No, I haven’t taken the plunge and bought myself a livery yard, I’m just living in my dream world and wondering how I would run it.
Previously I’ve always thought that I would run either a DIY yard or a part livery yard, and not mix the two. I’m leaning towards a DIY yard because I think part liveries are quite difficult to manage.
The benefit of a DIY yard is that it is more self sufficient and would give me more chance to teach. I also think that DIY yards tend to have a more close knit community, with stronger friendships forming.
I think if I did run a DIY yard I would have quite a laissez-faire attitude. If people want to help each other catching or feeding in the field then I don’t have a problem with it, after all you get to know your friend’s horses like your own. It would also allow me to teach privately or for a Pony Club, or take in horses for schooling.
No one minds doing little five minute jobs during the summer, but when it gets to winter people don’t want to be mucking out their friends’ horses every day, and people don’t like to ask. Yet they don’t want to or can’t justify part livery fees all year around, especially if they want their horses to live out 24/7 during the summer months; costing the same amount but with fewer duties performed by the yard. I think that is one reason why it is hard to fill a part livery yard.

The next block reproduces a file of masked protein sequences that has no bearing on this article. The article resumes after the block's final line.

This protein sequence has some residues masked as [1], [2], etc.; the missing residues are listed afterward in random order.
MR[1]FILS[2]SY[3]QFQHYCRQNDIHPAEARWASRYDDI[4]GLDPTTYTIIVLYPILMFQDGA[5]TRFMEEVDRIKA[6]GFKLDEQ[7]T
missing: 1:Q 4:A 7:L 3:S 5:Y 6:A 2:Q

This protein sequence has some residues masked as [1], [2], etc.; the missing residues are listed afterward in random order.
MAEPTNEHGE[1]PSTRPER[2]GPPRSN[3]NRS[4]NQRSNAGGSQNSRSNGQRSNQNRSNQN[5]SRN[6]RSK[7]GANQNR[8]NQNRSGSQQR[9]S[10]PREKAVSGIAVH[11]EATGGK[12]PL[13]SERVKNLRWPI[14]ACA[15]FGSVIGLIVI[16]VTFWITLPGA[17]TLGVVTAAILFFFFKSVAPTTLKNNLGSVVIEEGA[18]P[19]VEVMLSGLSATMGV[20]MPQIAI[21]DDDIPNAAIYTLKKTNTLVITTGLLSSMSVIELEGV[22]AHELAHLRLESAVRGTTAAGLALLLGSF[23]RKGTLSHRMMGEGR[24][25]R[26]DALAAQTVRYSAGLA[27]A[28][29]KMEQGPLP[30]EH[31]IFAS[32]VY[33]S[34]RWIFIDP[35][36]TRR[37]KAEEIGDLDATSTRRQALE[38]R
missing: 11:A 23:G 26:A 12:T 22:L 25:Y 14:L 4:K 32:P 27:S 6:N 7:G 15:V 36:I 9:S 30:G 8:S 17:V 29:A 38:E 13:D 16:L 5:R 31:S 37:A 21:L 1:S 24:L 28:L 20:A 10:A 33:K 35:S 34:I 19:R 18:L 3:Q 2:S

So my thoughts were that if I had a DIY yard I would offer various winter livery packages. It would be a way of ensuring an income, because lessons invariably drop off during the winter with poor weather, and would keep the liveries happy.
I think I would run the packages from the first of November until first of April and have three types.
- Weekday livery. This would suit commuters as their horse would be fed, turned out, mucked out and brought in. With rug changes or grooming as required.
- Morning livery. Horses would be mucked out and turned out during the weekday mornings, suiting those who work early.
- Afternoon livery. Horses would be caught, rugs changed and fed in the afternoon. Again this would suit people with children or afternoon shifts at work.
With an option of price and package owners can find which suits them best; after all we’re all individual, and the staff know the general routine so will become more efficient as well as having more settled horses.
I might possibly think of another type of livery, but I think signing owners up to a scheme allows the yard manager to budget time and staff, and ensures some definite work. One off jobs come up frequently anyway, especially if someone goes on holiday, but if you know there is a definite three hours of work in the mornings and two hours in the afternoon then you can plan the daily routine and if more staff are needed you can recruit them.